Earlier this year, Birketts celebrated the 15th international Data Privacy Day. We produced a series of top tips for data protection to provide easy to understand and memorable tips focussing on key issues we know our clients deal with on a daily basis.
One of the most stressful issues our clients have to deal with is managing data breaches.
Whilst there are a number of things that can be implemented to avoid data breaches, sometimes they are unavoidable. It is important that you know what to do in the event of a breach and how to deal with this in the short term.
1. Make sure your staff are aware of what constitutes a personal data breach and who they must inform within the business if they become aware of a breach.
A personal data breach is a breach of security leading to the accidental or unlawful destruction, loss, alteration, unauthorised disclosure of, or access to, personal data. Make sure staff are properly trained to recognise when a breach has occurred and that they know which member of staff they need to contact if this happens. Even if the company does not have a formally appointed Data Protection Officer, there should be a senior member of staff who manages data protection matters, and the identity of this person should be clear to everyone within the business.
2. Ensure you have plans, processes and policies in place to address breaches effectively and consistently.
You must be able to respond swiftly and appropriately to a data breach. You will need to be able to judge whether the Information Commissioner and/or the data subjects (who the data relates to) need to be informed. This will be greatly assisted by a good response plan.
3. Respond to a breach quickly – does the Information Commissioner need to be informed?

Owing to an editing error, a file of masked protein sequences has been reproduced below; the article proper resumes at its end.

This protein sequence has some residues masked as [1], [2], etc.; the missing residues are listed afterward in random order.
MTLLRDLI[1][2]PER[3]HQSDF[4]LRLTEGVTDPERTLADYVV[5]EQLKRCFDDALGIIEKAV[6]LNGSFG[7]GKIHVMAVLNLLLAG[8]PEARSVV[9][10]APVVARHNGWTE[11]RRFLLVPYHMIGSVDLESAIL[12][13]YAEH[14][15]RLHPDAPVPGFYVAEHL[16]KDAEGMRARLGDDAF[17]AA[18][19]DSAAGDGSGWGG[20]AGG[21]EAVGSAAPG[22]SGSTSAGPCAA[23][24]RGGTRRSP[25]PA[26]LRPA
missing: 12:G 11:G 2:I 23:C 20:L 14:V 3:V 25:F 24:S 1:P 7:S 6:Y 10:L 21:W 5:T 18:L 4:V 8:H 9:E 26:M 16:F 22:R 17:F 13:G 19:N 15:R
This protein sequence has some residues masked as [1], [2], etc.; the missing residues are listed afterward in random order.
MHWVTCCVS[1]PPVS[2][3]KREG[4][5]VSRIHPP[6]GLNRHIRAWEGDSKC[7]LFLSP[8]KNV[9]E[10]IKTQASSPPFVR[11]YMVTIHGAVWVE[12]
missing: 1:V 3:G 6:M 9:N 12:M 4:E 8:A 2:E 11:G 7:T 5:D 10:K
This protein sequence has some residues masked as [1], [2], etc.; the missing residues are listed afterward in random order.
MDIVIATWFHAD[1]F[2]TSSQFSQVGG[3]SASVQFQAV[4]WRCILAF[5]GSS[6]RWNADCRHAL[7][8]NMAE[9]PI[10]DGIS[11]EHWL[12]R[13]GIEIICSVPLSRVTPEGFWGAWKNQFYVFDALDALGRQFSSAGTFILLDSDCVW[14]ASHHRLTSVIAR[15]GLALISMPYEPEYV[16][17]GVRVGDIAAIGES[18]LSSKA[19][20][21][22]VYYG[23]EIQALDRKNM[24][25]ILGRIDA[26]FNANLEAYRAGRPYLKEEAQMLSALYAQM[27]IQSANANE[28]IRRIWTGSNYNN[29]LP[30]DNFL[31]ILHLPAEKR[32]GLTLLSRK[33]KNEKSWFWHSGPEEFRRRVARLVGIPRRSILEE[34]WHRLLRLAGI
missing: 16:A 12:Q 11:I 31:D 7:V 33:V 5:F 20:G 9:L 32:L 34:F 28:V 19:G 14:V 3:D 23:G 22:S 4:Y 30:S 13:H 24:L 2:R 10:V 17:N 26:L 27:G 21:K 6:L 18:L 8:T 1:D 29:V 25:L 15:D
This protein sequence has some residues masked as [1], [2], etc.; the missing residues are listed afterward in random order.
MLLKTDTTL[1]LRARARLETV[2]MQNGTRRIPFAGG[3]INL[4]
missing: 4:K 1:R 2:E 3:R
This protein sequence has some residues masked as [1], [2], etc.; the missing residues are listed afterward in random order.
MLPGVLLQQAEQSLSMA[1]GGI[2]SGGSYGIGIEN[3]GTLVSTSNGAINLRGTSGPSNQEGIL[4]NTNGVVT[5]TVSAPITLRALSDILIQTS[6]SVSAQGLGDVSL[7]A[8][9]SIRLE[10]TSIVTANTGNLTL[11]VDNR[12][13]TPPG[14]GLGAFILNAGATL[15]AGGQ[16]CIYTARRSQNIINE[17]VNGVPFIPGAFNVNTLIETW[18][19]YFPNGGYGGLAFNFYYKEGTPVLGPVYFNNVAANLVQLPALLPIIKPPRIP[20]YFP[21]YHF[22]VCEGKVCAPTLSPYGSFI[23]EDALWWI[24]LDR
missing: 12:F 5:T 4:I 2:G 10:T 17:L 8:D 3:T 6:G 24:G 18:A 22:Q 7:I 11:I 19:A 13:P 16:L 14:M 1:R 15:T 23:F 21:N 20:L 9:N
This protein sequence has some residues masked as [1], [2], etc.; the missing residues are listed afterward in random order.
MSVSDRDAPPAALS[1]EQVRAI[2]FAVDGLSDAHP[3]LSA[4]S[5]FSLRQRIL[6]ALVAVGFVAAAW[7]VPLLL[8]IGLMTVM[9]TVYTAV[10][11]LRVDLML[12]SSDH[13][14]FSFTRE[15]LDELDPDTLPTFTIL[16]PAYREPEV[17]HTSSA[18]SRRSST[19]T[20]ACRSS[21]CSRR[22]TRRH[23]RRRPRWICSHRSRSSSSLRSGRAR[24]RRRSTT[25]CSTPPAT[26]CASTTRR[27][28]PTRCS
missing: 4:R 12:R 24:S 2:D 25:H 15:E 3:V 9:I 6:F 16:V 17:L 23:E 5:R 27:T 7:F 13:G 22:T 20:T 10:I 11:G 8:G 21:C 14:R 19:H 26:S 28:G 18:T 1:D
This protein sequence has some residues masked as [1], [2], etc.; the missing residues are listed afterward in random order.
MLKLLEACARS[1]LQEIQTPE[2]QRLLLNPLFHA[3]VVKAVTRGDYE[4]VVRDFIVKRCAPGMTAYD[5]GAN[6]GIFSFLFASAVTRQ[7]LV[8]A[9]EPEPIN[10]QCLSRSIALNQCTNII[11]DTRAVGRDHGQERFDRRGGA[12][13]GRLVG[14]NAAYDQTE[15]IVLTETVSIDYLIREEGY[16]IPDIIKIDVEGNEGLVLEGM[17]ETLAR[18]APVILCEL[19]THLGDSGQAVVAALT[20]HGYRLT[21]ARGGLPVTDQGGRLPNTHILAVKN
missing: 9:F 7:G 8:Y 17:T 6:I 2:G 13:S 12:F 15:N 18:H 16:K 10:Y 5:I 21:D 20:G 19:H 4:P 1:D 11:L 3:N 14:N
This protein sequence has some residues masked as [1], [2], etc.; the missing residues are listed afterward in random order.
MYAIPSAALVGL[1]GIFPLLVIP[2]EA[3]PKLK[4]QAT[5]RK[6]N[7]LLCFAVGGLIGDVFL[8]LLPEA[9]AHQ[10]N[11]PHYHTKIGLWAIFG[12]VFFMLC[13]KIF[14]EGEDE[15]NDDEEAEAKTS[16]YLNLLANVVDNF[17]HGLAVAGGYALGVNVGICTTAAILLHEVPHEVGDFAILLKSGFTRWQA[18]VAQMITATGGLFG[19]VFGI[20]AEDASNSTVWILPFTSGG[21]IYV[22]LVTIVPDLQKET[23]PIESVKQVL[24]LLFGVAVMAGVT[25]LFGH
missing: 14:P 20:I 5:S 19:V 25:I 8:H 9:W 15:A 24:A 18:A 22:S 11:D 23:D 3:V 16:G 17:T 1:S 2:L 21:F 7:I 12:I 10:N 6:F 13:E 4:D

It is a common misconception that under the recent GDPR legislation, every breach needs to be reported to the Information Commissioner. However, if the breach if likely to cause a risk to individuals’ rights and freedoms, then it must be reported. You must act quickly – a reportable breach must be notified to the Information Commissioner within 72 hours.
If you decide a breach is not reportable, then keep a record of the decision and the reasons for making it. You need to justify the decision not to report it to the Information Commissioner so you should document it in the event your decision is subsequently brought into question.
You also need to consider whether the data subjects affected by the breach need to be informed. If there is a high risk to the rights and freedoms of these individuals, then they need to be informed without delay. Whether this is the case will depend on the sensitivity of the data involved, and whether the individual needs to be able to act quickly to prevent further damage (e.g. by changing passwords). A breach which is not reportable to the data subjects concerned may still be reportable to the Information Commissioner.
4. Put systems in place to prevent a similar breach occurring and to mitigate the loss from this breach.
This may require technical changes to systems and security, and refresher training or changes to policies to make sure that staff know how to deal with personal data securely. Was it a problem with systems or human error? You need to be able to react accordingly and, above all, learn from any previous data breaches that have occurred.
The full top tips series is available on our website, and covers other topics such as the impact of Brexit (and ongoing changes), employment considerations, contracts, accountability and the Public Sector.
Established in October 2017, IPEC is a specialist Court within the High Court which hears cases on all forms of intellectual property rights (IPR). It has its own set of rules and procedures.
This articles is from the May 2021 issue of Upload, our newsletter for professionals with an interest in technology. To download the latest issue, please visit the newsletter section of our website. For further information please contact Mark Gipson or another member of Birketts’ Data Team.
The content of this article is for general information only. It is not, and should not be taken as, legal advice. If you require any further information in relation to this article please contact the author in the first instance. Law covered as at May 2021.